Research Papers and Essays
William Ruckelshaus' Sustainable World:
A Cure for Pollution or a Prescription for Disaster?
The past few decades have witnessed a significant increase in individual awareness of the effects of pollution. Massive government bureaucracies have been created to monitor and regulate releases of known pollutants into our environment. Large scale projects to clean up the environmental legacy of previous generations are underway or have been completed. Community recycling is becoming commonplace and there is a general preference among consumers for products that are environmentally sensitive in their manufacture and packaging. Still, most everyone will agree that these efforts are little more than our first steps toward a sustainable world. The finite nature of our natural resources is generally understood by most of the population; still, change in our behavior and consumption patterns typically occurs only when the desired changes are economically feasible.
In his article, Toward a Sustainable World, former EPA administrator William Ruckelshaus examines potential policy actions for achieving a society and an economy that is ecologically sustainable. He restates many common environmentalist arguments for increased regulation and spending and suggests that no cost is too high to protect us from ourselves. He contends that "environmental protection and economic development are complementary rather than antagonistic processes" (167), yet his proposals conform to few macroeconomic models and are supported by data that is empirically questionable. His goals seem more in line with radical movement toward world government with scientists establishing the policy goals and methods.
The problem of externalities, particularly concerning pollution, is a routinely studied macroeconomic issue. This article fails to adequately discuss how the costs of factors of production, such as clean air or water, are passed along to an unsuspecting public. These costs are not checks to be cashed later by an "profligate heir" (169). They have currents effects. Most economists agree that products are under-priced as a result of externalities. The market implications not addressed in the article can be significant. Additionally, the author's comparison of the proposed undertaking to "war" (170) as a means of achieving short term goals, fails to address long term implications. According to both Classical and Keynesian models, the stated objective is not achieved in the long run and the negative consequences could be devastating.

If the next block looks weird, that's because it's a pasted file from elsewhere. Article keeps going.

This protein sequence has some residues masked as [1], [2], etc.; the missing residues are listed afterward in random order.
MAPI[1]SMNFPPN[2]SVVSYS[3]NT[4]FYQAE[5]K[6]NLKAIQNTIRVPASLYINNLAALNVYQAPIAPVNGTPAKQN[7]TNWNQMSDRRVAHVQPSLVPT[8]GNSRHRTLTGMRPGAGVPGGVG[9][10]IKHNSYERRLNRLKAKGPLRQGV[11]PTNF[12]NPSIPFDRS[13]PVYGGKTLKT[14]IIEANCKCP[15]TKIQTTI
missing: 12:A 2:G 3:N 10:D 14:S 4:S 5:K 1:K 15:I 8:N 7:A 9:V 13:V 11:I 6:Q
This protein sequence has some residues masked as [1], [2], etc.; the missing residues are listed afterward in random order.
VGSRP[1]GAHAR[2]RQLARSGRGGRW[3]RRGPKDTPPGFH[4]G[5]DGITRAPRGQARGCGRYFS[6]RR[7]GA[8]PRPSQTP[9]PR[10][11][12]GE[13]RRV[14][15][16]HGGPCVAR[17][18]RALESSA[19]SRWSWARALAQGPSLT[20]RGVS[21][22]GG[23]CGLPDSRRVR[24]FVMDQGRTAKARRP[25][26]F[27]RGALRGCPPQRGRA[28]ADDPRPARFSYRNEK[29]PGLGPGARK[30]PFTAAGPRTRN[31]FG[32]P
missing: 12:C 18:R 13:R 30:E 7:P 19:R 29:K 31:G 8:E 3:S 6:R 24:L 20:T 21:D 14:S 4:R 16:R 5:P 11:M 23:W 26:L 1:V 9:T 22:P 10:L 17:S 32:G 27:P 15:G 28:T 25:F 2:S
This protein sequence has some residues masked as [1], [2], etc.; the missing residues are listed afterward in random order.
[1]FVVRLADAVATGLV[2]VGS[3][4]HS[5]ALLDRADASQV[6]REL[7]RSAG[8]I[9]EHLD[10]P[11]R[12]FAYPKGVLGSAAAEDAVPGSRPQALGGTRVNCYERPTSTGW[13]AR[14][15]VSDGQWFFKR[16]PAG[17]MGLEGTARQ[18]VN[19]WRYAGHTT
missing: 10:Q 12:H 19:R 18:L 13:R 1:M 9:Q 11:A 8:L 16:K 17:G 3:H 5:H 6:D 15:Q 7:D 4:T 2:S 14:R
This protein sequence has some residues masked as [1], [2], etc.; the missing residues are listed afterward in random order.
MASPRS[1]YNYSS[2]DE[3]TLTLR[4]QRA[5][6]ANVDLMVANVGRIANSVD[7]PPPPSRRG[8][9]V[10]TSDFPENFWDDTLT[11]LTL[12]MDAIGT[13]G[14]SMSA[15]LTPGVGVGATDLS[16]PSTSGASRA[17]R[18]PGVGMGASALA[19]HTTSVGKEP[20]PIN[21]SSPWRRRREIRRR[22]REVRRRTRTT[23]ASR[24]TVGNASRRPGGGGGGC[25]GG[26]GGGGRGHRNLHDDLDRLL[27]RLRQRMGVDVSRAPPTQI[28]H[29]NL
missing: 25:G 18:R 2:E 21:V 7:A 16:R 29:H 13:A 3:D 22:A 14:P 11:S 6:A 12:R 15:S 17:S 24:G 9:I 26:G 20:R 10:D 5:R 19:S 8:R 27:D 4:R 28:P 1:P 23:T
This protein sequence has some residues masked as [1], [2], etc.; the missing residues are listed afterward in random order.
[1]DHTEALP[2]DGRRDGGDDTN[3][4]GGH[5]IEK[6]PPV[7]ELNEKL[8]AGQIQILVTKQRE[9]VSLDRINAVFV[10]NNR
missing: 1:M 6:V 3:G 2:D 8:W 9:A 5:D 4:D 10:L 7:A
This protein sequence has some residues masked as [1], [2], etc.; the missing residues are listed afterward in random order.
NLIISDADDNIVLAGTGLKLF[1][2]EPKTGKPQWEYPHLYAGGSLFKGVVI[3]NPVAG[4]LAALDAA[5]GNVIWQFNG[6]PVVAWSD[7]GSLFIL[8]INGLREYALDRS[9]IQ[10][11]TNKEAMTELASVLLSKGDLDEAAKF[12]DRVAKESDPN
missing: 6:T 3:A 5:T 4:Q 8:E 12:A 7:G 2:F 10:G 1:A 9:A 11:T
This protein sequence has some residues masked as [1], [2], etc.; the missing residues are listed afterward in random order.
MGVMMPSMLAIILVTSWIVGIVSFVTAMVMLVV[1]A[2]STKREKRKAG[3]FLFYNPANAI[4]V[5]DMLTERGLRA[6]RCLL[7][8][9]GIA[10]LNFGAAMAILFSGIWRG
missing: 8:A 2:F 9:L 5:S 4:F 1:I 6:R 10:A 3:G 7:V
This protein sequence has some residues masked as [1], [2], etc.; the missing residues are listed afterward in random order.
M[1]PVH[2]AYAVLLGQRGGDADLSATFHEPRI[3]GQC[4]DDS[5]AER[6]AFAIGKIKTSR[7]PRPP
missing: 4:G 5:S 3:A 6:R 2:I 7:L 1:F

Questionable evidence, particularly dollar amounts and survey results, is cited throughout the article. Comparisons are presented from various years without a source or any indication of whether the figures given are in nominal or in constant dollars. This detracts from the credibility of his argument. The author is correct in suggesting that it is foolish to assume that future technology will solve the problem; however, it is just as unwise to assume that everything must be accomplished with existing technology and paid for today. Investment in research and new technologies should increase and it is.
Ruckelshaus appears to have an agenda other than the rational application of science in solving the problem of pollution. He proposes spending large sums of money and establishing powerful environmental agencies in every country staffed with like-minded individuals. Much of the article is devoted to his goal of a "global institution" to solve a "global problem" (174). The obvious impact of the rise in the rate of population growth, perhaps the primary factor in the depletion of Earth's resources, is hardly addressed. Why do his radical changes in policy fail to address this issue? Mr. Ruckelshaus states that "Effective policies will include a mixture of incentive-based and regulatory approaches" (170). His example of an incentive is a "Climate Protection tax" of $53 billion annually (172).
He admits that protection of the environment is an international issue where "the industrialized nations will face their greatest challenges" (174). His solution is to forgive debt and substantially increase aid, though he failed to indicate how the money should be spent. He casually suggests that "Basic international trading relations will have to be redesigned", yet the only justification mentioned is the "ill effects of subsidies and tariff barriers" (174). The author is apparently unaware of the increasing trend toward free trade. Many of the justifications in the article for radical and immediate change in policy are based on goals that are currently being achieved through much less radical means.
As mankind continues its present course, environmental concerns will continue to increase, though certainly not at the pace desired by Mr. Ruckelshaus. Still, there is reason for concern. As a society, mankind has typically failed to adequately anticipate and prepare for or avoid the problems associated with periods of great change. Thomas Malthus didn't foresee the development of modern agriculture, global markets, or birth control; yet his insight into the nature of man and his society remain relevant today. There is much justification for pessimism. Nonetheless, our species has historically demonstrated an immense capacity to adapt and survive during these crisis situations. Change in individual behavior happens only when it is perceived to be in the best interest of the individual concerned, a decision that usually comes down to perceived benefits and opportunity cost.
Ruckelshaus, William D. "Toward a Sustainable World." Scientific American Sep. 1989: 166-174.
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